Paul Cezanne, perhaps more than any Impressionist, felt an attachment to his birthplace that would endure throughout his lifetime. From the farmhouse where he was raised at Jas de Bouffan to his final home at Lauves, his native region of Provence would provide both the creative and physical sustenance necessary to fuel his unique artistic vision. In a letter, Cezanne once wrote of Provence, "When you are born there, you're done for. Nothing else is appealing."And so he spent most of his life there, taking long walks in the country, hunting, camping, and, of course, painting all that this beautiful area of France has to offer: the strange Chateau-Noir, the undisturbed silence of the Bibemus quarry, and the majestic Mont Sainte-Victoire, which would become a recurring theme in Cezanne's paintings. When not out wandering the Provencal countryside, Cezanne often brought nature inside in the form of apples, pears, peaches, oranges, and other fruit that he painted as still fifes.As beloved as Provence was to Cezanne, so too were his favorite Provencal dishes. Although he once claimed that his favorite meal was "potatoes in oil," he enjoyed a variety of foods prepared by his mother and later by his cook, Madame Bremond. Fifty of these special recipes are included in this book, attesting to the simple and bounteous Provencal cuisine that Cezanne held so dear.Authors Jacqueline Saulnier and Gilles Plazy fondly revive Cezanne's Provence by concentrating on the painter's life and career at his four main Provencal addresses. Special attention is given to the cuisine that is brought temptingly to life by internationally renowned photographer Jean-Bernard Naudin's full-color photographs. Images of Provence, Cezanne's paintings, and recreations of his still lifes add to the extraordinary beauty of a book to be treasured for its portrait of the artist, his home, and his way of life.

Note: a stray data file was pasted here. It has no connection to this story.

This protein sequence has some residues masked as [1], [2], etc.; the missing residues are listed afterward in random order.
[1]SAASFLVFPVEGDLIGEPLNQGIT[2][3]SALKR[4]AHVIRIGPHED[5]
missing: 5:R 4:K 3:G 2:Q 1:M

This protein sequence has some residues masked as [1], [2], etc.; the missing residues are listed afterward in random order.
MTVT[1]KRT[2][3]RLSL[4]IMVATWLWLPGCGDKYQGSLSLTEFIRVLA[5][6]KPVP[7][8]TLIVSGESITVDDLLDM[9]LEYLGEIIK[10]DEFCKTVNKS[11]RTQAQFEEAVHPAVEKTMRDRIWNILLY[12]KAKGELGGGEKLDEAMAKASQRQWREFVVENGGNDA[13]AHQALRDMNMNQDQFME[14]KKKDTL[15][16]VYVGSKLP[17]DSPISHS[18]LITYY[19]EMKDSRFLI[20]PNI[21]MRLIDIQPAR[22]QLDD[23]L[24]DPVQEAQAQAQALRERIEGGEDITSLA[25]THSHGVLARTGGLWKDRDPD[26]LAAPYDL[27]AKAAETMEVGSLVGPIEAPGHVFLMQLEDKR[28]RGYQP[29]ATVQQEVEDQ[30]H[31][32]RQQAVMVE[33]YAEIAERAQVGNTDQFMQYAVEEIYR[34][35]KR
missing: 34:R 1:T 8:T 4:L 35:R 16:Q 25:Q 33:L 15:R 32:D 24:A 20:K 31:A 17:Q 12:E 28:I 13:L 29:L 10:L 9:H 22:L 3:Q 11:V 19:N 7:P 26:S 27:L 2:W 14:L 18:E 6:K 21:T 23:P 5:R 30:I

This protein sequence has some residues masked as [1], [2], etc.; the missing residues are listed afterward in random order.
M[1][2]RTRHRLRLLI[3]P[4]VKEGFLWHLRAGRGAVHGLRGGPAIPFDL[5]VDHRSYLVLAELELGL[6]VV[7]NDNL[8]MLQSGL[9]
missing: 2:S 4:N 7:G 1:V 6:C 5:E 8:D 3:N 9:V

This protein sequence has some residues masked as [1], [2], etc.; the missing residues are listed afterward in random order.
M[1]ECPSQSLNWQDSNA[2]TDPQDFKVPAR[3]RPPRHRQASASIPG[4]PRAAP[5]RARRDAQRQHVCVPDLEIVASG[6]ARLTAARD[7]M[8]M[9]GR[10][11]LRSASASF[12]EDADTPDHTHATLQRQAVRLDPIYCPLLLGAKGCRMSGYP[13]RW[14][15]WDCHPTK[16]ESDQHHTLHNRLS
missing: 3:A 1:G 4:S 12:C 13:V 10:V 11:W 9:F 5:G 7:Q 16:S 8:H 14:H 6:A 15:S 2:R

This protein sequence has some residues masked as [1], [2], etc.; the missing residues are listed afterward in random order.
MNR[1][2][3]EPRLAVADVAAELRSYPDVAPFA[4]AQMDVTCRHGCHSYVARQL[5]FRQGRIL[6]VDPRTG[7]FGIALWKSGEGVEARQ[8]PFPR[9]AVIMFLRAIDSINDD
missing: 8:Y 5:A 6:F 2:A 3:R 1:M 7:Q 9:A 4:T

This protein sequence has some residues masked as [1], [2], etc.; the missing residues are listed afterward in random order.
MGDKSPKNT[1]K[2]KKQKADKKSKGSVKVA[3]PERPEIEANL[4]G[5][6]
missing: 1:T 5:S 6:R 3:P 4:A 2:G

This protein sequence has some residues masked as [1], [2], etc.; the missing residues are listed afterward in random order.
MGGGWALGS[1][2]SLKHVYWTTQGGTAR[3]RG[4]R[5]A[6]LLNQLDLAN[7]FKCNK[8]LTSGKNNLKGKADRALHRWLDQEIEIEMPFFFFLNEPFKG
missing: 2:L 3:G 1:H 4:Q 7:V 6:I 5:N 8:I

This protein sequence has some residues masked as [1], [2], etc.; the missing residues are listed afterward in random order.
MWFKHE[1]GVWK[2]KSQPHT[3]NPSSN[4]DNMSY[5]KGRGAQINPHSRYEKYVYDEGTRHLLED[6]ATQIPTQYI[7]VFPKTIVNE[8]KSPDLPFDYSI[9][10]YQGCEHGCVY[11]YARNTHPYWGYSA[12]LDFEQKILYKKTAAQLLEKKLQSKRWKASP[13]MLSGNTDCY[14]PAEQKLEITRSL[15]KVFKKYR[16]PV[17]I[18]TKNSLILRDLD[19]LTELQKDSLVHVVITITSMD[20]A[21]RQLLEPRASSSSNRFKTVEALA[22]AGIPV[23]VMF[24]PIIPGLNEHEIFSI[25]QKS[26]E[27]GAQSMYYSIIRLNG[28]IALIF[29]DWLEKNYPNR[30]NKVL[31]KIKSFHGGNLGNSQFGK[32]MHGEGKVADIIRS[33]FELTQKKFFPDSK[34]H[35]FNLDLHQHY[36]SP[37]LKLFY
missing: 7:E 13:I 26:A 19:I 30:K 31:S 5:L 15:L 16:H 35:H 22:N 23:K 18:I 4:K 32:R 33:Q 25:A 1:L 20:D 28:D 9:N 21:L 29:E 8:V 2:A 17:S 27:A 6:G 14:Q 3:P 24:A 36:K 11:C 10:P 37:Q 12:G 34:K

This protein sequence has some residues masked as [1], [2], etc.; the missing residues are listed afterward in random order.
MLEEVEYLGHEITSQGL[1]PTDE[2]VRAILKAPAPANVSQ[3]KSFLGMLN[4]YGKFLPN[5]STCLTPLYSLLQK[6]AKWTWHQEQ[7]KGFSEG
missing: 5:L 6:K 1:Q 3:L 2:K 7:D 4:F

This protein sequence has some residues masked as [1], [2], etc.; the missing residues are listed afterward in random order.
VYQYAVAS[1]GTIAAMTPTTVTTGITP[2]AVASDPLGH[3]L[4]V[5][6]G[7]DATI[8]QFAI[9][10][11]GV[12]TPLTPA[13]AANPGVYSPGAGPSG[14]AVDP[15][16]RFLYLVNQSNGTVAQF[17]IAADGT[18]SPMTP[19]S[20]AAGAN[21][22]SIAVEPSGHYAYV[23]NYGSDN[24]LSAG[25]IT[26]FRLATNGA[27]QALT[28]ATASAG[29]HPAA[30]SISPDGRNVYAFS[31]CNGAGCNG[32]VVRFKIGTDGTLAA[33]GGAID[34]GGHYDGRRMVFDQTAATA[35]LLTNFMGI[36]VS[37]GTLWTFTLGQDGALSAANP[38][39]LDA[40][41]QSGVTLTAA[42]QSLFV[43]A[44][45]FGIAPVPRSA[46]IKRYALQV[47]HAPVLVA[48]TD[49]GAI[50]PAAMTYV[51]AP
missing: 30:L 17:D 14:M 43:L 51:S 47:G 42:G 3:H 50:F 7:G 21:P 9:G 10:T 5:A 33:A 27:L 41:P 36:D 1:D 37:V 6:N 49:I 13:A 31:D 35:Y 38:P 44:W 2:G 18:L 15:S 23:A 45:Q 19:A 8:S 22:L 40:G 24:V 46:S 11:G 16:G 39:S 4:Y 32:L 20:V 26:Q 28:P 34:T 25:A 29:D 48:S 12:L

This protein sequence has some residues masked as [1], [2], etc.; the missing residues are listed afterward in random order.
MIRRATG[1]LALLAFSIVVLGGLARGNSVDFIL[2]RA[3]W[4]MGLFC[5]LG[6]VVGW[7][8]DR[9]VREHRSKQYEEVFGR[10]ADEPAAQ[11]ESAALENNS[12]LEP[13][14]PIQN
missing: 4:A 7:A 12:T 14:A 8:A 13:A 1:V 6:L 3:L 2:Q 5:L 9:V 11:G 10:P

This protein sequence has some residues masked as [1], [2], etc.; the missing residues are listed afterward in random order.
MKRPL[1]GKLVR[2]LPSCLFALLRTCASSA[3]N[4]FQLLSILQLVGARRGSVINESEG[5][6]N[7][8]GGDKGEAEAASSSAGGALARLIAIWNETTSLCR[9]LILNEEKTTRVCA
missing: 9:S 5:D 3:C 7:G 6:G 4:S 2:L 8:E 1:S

Arts & Photography, Schools, Periods & Styles, Impressionism,